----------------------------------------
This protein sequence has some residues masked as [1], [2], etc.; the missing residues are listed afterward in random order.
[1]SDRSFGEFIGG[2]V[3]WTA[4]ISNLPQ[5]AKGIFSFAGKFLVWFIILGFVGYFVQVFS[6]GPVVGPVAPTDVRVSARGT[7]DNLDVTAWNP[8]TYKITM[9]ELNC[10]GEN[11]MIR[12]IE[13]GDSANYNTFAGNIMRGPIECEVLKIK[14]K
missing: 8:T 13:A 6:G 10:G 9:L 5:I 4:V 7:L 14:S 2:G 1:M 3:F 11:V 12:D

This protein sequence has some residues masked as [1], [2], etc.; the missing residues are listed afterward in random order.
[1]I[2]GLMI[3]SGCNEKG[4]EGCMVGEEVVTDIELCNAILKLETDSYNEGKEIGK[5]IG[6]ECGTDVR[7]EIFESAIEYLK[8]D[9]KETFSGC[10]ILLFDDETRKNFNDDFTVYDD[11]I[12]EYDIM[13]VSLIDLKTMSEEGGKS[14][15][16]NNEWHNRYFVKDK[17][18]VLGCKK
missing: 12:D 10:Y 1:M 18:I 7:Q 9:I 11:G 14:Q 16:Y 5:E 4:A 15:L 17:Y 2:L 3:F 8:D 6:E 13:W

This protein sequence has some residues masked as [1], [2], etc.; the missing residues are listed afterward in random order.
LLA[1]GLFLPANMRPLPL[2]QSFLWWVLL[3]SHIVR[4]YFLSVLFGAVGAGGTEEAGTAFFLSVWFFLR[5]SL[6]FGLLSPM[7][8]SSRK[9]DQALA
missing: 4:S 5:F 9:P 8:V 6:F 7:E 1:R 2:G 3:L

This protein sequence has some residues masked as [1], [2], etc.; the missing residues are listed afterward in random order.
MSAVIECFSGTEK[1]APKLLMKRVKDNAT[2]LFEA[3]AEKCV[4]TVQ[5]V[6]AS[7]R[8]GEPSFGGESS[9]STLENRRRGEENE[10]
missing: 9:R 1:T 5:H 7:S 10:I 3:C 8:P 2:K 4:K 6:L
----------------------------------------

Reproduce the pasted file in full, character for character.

This protein sequence has some residues masked as [1], [2], etc.; the missing residues are listed afterward in random order.
[1]SDRSFGEFIGG[2]V[3]WTA[4]ISNLPQ[5]AKGIFSFAGKFLVWFIILGFVGYFVQVFS[6]GPVVGPVAPTDVRVSARGT[7]DNLDVTAWNP[8]TYKITM[9]ELNC[10]GEN[11]MIR[12]IE[13]GDSANYNTFAGNIMRGPIECEVLKIK[14]K
missing: 8:T 13:A 6:G 10:G 9:L 5:I 4:V 7:L 14:S 2:G 1:M 3:F 11:V 12:D

This protein sequence has some residues masked as [1], [2], etc.; the missing residues are listed afterward in random order.
[1]I[2]GLMI[3]SGCNEKG[4]EGCMVGEEVVTDIELCNAILKLETDSYNEGKEIGK[5]IG[6]ECGTDVR[7]EIFESAIEYLK[8]D[9]KETFSGC[10]ILLFDDETRKNFNDDFTVYDD[11]I[12]EYDIM[13]VSLIDLKTMSEEGGKS[14][15][16]NNEWHNRYFVKDK[17][18]VLGCKK
missing: 12:D 10:Y 1:M 18:I 7:Q 9:I 11:G 14:Q 16:Y 5:E 4:A 15:L 17:Y 2:L 3:F 8:D 6:E 13:W

This protein sequence has some residues masked as [1], [2], etc.; the missing residues are listed afterward in random order.
LLA[1]GLFLPANMRPLPL[2]QSFLWWVLL[3]SHIVR[4]YFLSVLFGAVGAGGTEEAGTAFFLSVWFFLR[5]SL[6]FGLLSPM[7][8]SSRK[9]DQALA
missing: 4:S 5:F 9:P 8:V 6:F 7:E 1:R 2:G 3:L

This protein sequence has some residues masked as [1], [2], etc.; the missing residues are listed afterward in random order.
MSAVIECFSGTEK[1]APKLLMKRVKDNAT[2]LFEA[3]AEKCV[4]TVQ[5]V[6]AS[7]R[8]GEPSFGGESS[9]STLENRRRGEENE[10]
missing: 9:R 1:T 5:H 7:S 10:I 3:C 8:P 2:K 4:K 6:L